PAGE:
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A very soft question, but I hope not out of order here.

In the first edition of Elliott Mendelson's classic Introduction to Mathematical Logic (1964) there is an appendix, giving a version of Schütte's (1951) variation on Gentzen's proof of the consistency of PA. This is intriguing stuff, crisply and quite accessibly presented. The appendix is, however, suppressed in later editions (in fact, from the second onwards), even though there is plenty of room given to other materials and a new appendix

Now, a number of people have said that the appendix is one of the most interesting things about the book. I agree. I too remember being quite excited by it when I first came across it a long time ago!

So: has anyone heard a folkloric story about why Mendelson suppressed the appendix? I've never heard it suggested that there is a problem with the consistency proof as given.

Context, if you are interested: I asked this a couple of weeks ago on math.SE (without getting an answer) when starting to write up a survey of some of the Big Books on Mathematical Logic that will become part of my Teach-Yourself-Logic Guide (mostly for philosophers, though others might be interested), and I'd got to Mendelson. You can get the current version of the Guide by going to

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Here is a link to the math.SE question: – Zev Chonoles Feb 12 '13 at 17:16
Peter: in case you have not done so, I suggest that you also pose the question on FOM (on matters technico-historical one often gets better feed-back there). – Ali Enayat Feb 12 '13 at 17:55
@AliEnayat Good thought! – Peter Smith Feb 12 '13 at 19:02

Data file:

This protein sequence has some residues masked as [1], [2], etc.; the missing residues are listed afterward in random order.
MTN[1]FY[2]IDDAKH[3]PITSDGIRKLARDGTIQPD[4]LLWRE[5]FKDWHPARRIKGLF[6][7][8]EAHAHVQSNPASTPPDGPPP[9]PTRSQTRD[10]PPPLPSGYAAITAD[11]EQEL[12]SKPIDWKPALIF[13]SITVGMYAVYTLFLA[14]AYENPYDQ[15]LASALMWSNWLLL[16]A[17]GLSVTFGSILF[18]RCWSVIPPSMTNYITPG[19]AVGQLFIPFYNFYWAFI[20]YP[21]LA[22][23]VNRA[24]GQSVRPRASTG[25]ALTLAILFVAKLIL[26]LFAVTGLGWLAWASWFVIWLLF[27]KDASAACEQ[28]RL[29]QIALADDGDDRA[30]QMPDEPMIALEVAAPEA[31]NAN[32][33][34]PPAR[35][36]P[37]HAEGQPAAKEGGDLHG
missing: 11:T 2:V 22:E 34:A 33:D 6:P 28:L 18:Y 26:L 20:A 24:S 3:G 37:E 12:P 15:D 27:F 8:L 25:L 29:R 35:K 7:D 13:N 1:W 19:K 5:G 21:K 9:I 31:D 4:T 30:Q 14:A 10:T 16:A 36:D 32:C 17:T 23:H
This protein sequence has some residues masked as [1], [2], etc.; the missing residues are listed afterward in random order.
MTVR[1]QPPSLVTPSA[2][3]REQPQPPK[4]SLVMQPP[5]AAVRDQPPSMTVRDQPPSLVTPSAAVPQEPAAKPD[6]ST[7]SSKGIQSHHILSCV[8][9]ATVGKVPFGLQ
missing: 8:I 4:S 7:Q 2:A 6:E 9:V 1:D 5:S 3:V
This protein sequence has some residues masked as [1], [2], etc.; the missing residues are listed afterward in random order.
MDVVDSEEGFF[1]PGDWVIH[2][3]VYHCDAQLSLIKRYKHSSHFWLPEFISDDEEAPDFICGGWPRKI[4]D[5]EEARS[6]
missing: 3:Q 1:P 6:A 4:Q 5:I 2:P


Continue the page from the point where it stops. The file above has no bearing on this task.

up vote 13 down vote accepted

Before posting this question I did search around a bit (probably inefficiently and certainly quite ineffectively) to see if I could find an email for Elliott Mendelson to ask him directly! But anyway, he picked up my similar query on FOM and very kindly wrote to me:

I was intrigued by your comments about the consistency proof of PA that appeared in the First Edition of my logic book. I omitted it in later editions because I felt that the topic needed a much more thorough treatment than what I had given, a treatment that would require more space than would be appropriate in an introduction to mathematical logic.

I can understand that. Though I think the pointers he gave in that Appendix did spur on quite a few readers to find out more, so I still think it was a Very Good Thing, and it was perhaps a pity to drop it.

[Prof. Mendelson has kindly allowed me to quote him.]

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You can accept your own answer, so this will no longer appear on lists of unanswered questions. (I'm still voting it up for being interesting!) – Toby Bartels Feb 15 '13 at 19:18

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